This story was updated Friday, Feb. 21, 2020, at 8:15 p.m. with more information.
Attorneys for the family of fallen Chattanooga police officer Nicholas Galinger have asked a judge for permission to add the city of Chattanooga and the restaurant at which Janet Hinds — the woman charged with killing Galinger — drank alcohol as defendants in a wrongful death lawsuit.
Galinger, 38, was struck by a car on Feb. 23, 2019, while inspecting a manhole cover that had water flowing from it in the 2900 block of Hamill Road just after 11 p.m. The driver fled the scene.
The lawsuit was originally filed by attorney Ben Rose on behalf of Galinger's family in March 2019, just under a month after his death. Though separate, the suit is related to the criminal case against Hinds, who faces 10 charges, including vehicular homicide by intoxication, driving under the influence, leaving the scene of an accident with death, reckless driving, failure to maintain lane and failure to render aid.
If a judge grants the motion to amend the complaint, the new suit would ask for $25 million in damages and accuse Hinds, the restaurant Farm to Fork and the city of negligence. It also alleges Galinger's field training officer was negligent in allegedly not taking any precautionary measures while inspecting the flooded manhole cover.
The city and police department both declined to comment citing the pending litigation. Owners of Farm to Fork declined to comment.
The proposed suit recounts most of what has been alleged during the criminal proceedings: Hinds drank 76 ounces of beer and one shot of vodka over the course of three-and-a-half hours at the Farm to Fork restaurant in Ringgold, Georgia. She started driving back home to Hixson around 10:33 p.m. and struck Galinger just over 30 minutes later. She didn't turn herself in to authorities until nearly 48 hours later.
In the proposed suit, Rose argues Farm to Fork should be held accountable for continuing to serve alcohol to Hinds when servers knew, or should have known, that she was "noticeably intoxicated." Though, restaurant employees have testified in criminal court that Hinds showed no signs of impairment.
Rose also claims the city knew about the risks posed by the overflowing manhole because, almost exactly one year earlier, the city had paid "a substantial amount of money" to one driver who allegedly hit the manhole after a heavy rain dislodged its cover.
Also, the city had already been to the site to place an A-frame warning sign on the side of the road next to the manhole. The Public Works department had been alerted to the overflow on Feb. 20, 2019, the Times Free Press previously reported, but agency spokesperson Colline Miller said it wasn't a risk to drivers traveling on the road at the time.
The day of the crash, a Public Works crew member was alerted to a missing lid on the manhole and went to inspect the scene. The lid was attached by a hinge and not missing but slightly off-center due to the "amount of water exiting the manhole," Miller previously said. The crew member slid the lid back into place and moved the A-frame barricade from the side of the road and placed it straddling the manhole lid.
That sign was then photographed by a local resident just minutes prior to the incident, the Times Free Press previously reported. But by that time, only the A-frame wooden structure was left and not the sign itself. It had fallen into the water, the resident claimed.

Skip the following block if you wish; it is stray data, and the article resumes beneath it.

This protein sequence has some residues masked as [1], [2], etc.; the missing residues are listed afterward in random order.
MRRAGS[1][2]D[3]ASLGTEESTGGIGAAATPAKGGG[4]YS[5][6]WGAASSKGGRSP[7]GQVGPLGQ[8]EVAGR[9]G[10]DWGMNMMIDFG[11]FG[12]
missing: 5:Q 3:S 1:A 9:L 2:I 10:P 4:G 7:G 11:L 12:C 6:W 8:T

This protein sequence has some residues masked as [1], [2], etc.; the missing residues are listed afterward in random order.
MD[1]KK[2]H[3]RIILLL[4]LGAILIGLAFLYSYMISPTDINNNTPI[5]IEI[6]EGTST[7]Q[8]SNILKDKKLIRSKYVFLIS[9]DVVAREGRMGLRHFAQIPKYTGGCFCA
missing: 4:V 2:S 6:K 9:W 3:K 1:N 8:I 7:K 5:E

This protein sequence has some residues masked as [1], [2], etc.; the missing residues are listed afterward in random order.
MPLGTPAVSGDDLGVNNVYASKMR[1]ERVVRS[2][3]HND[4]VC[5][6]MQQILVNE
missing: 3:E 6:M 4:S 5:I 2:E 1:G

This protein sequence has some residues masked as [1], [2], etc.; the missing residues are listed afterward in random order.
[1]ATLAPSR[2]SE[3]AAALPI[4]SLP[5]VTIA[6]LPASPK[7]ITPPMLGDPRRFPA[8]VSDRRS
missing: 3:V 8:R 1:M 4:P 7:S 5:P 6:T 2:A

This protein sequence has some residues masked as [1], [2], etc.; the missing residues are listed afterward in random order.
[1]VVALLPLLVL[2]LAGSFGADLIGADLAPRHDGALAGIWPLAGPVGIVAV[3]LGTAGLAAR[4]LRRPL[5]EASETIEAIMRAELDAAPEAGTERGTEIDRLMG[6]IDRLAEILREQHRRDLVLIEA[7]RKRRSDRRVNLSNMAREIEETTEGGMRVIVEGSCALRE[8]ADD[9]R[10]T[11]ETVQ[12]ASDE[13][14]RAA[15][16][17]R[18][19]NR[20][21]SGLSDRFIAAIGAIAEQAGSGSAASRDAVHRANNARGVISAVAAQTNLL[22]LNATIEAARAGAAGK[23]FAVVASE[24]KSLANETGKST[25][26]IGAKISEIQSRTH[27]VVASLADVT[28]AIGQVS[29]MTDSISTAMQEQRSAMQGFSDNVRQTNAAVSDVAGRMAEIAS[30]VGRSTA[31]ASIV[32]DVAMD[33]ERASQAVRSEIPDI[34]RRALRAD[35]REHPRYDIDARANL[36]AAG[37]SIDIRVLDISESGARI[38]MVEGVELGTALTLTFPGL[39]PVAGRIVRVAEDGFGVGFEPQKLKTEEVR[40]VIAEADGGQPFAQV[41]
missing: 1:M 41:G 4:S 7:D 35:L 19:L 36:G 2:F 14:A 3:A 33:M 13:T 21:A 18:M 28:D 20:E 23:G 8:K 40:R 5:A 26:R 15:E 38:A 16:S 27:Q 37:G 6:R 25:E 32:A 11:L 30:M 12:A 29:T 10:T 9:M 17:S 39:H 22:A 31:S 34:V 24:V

Why are civil suits put on hold?
Civil lawsuits are sometimes put on hold as criminal cases play out in an effort to protect the defendant’s constitutional right against self-incrimination.
In a civil proceeding, Hinds could be deposed under oath and asked questions about the fatal incident. If that happened, she could assert her Fifth Amendment right to remain silent. But that could hurt her in the civil case because, while juries in criminal cases aren’t allowed to consider a defendant’s failure to testify as evidence of guilt, juries in civil cases are permitted to draw their own conclusions based on a refusal to testify.
Ultimately, a judge decides whether the risk of a defendant’s potential self-incrimination outweighs a lawsuit moving forward.
It wasn't until "[s]everal days after the incident" that city employees "re-welded a chain to secure the manhole cover on Hamill Road," the proposed suit claims. "In doing so, they closed an entire lane of Hamill Road and instituted flagging operations for safety."
Rose also puts blame on Galinger's field training officer. He claims the officer was negligent in not turning on his patrol vehicle's flashing blue lights, not cordoning off the area or taking any other precautionary measures.
A hearing will be held next month, but if the defendants don't file a response, the motion could be granted without a hearing.
In the meantime, the suit has been partially put on hold until Hinds' criminal case is resolved. Civil suits are sometimes put on hold as criminal cases play out in an effort to protect the defendant's constitutional right against self-incrimination.
The hold does not apply to parties not named in the lawsuit, though, and the order specifically states that it doesn't apply to Farm to Fork. But now that the restaurant could be added as a defendant, it's not clear if the exemption would still stand.
A Sept. 29 trial date has been set in the criminal case.
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